ρ = A × R ⁄ L

= 0.125 × 2 ⁄ 10

ρ = 0.025 Ω-m

Ques.5. Farad is the S.I units of____

1. Inductance
2. Resistance
3. Capacitance
4. Reluctance

The Farad is the practical and the Sl unit of capacitance. The unit, named after Michael Faraday (1791-1867), was first suggested by Latimer Clark in 1867. The capacitor has a capacitance of 1 farad when a charge of 1 coulomb raises the potential between its plates to 1 volt.

The S.I unit of Inductance is Henry.

The S.I unit of resistance is OHM.

The S.I unit of Reluctance is amp-turns/Weber or Henry−1

Ques.6. What is the equivalent capacitance (in μF) for the circuit given below?

1. 4.56
2. 7.5
3. 54.56
4. 54.28

In the given circuit the capacitance C1 and C2 are parallel with the capacitance C3 i.e

(C1 || C2) + C3

∴(20 × 30) ⁄ (20 + 30) + 20

CA= 12 + 20 = 32 μF

Now capacitance CA, C4, & C5 are in the series therefore

Ceqv = (1/30 + 1/20 + 1/20)

Ceqv = (60/8) = 7.5 μF

Ques.7. What will be the resistance (in ohms) of a lamp rated at 220 V, 200 W?

1. 220
2. 224
3. 244
4. 242

The power can be defined as

P = V2 ⁄ R

Given

P = 200 W

V = 220 V

200 = 2202 ⁄ R

R = 242 Ω

Ques.8. What will be the equivalent resistance (in Ω) for the circuit given below?

1. 5
2. 7
3. 10
4. 4

In the given circuit the resistance R9 and R8 are Parallel with Resistance R10 therefore

(R9 + R8) || R10

= {(4 + 2) × 12} ⁄ {(4 + 2) + 12}

= (6 × 12) ⁄ (6 + 12)

RA = 4Ω

Now resistance RA and R7 is parallel with Resistance R6

∴ {(4 + 8) × 6} ⁄ {(4 + 8) + 6}

= (12 × 6) ⁄ (12 + 6)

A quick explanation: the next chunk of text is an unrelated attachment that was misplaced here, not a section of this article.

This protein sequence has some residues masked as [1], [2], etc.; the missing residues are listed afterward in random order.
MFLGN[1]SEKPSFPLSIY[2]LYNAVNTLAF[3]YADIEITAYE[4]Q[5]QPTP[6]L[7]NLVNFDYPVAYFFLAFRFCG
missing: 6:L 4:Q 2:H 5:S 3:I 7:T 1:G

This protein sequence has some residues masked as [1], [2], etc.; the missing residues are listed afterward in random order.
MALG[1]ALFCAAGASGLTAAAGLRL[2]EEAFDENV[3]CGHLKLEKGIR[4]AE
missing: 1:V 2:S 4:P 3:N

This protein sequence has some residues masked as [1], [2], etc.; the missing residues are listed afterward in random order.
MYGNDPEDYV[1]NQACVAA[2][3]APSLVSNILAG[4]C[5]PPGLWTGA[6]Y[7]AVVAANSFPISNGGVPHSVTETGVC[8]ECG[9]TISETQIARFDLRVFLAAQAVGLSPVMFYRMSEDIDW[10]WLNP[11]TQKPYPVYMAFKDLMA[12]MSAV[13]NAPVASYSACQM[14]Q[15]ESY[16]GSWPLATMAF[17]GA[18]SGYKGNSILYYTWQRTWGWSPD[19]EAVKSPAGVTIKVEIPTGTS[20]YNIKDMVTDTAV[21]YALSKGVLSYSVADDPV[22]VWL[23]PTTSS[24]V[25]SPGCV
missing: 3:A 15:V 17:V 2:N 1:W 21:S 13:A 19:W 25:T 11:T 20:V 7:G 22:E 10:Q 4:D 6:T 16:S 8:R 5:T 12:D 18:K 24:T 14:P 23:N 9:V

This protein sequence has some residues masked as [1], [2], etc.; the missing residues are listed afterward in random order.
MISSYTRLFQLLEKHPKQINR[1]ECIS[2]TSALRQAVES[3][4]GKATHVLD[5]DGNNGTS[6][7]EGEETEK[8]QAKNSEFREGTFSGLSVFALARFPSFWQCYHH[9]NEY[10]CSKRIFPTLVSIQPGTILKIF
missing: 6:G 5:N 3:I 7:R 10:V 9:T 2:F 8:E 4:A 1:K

RB = 4Ω

Now the circuit becomes as shown in the figure

Resistance RB and R7 is parallel with Resistance R4

{(4 + 8) × 6} ⁄ {(4 + 8) + 6}

= (12 × 6) ⁄ (12 + 6)

RC = 4Ω

Now resistance RC and R3 is parallel with Resistance R2

{(4 + 2) × 6} ⁄ {(4 + 2) + 6}

RD = 3

Now our final circuit becomes as shown in the figure

Therefore the equivalent resistance is

R1 + RD

Req = 4 + 3 = 7Ω

Ques.9. Two wires of the same resistivity have equal length. The cross-sectional area of first wire is two times to the area of the other. What will be the resistance (in ohms) of the wire that has a large cross-sectional area, if the resistance of the other wire is 20 Ohms?

1. 40
2. 20
3. 30
4. 10

The resistance of the conductor is determined by the

R = ρL/A

Let the resistance of the wire 1 be R1
and the resistance of the wire 2 is R2

The wire has the same length and resistivity therefore

The resistance of the conductor is determined by the

ρ1 = ρ2
&
L1 = L2

Now the cross-sectional area of the first wire is 2 times the second wire

A1 = 2A2

Also, the resistance of the 2nd wire is 20 ohms.

$\begin{array}{l}\dfrac{{{R_1}}}{{{R_2}}} = \dfrac{{{A_2}}}{{2{A_2}}}\\\\\dfrac{{{R_1}}}{{20}} = \dfrac{{{A_2}}}{{2{A_2}}}\\\\{R_1} = 10\Omega \end{array}$

Ques.10. What will be the resistance (in ohms) of bulb A for the circuit given below?

1. 4.65
2. 2.36
3. 3.3
4. 1.33

The power can be defined as

P = I2R

Let the Power dissipated by Bulb A be

P = I2RA = 100 = I2RA

And power dissipated by Bulb B be

P = I2R= 10 = I2RB

As we Know that  the current flow in the series circuit is same

RA ⁄ 100 = RB ⁄ 10

RA ⁄ RB = 10

or

RA = 10RB

Power can also be defined as the

P = V2/R

Total Power consumption = 100 Watt + 10 Watt = 110 Watt

Applied voltage = 20 Volt

∴ 110 = 202 ⁄ R

or

R = 202 ⁄ 110 = 40 ⁄ 11

Now in series connection, the equivalent resistance is the sum of the individual resistance

R = RA + RB

40 ⁄ 11 = 10RB + RB

R= 0.33 Ω

Hence RA = 10RB

= 10 × 0.33 =3.3

RA = 3.3Ω

### One Comment

1. Suraj kumar says:

sir ek request hai kripya aap answer ko hide kar dijiye taki as a practise ise solve iske baad click karne pe answer dikhaye. ye achha huga practise ke liye.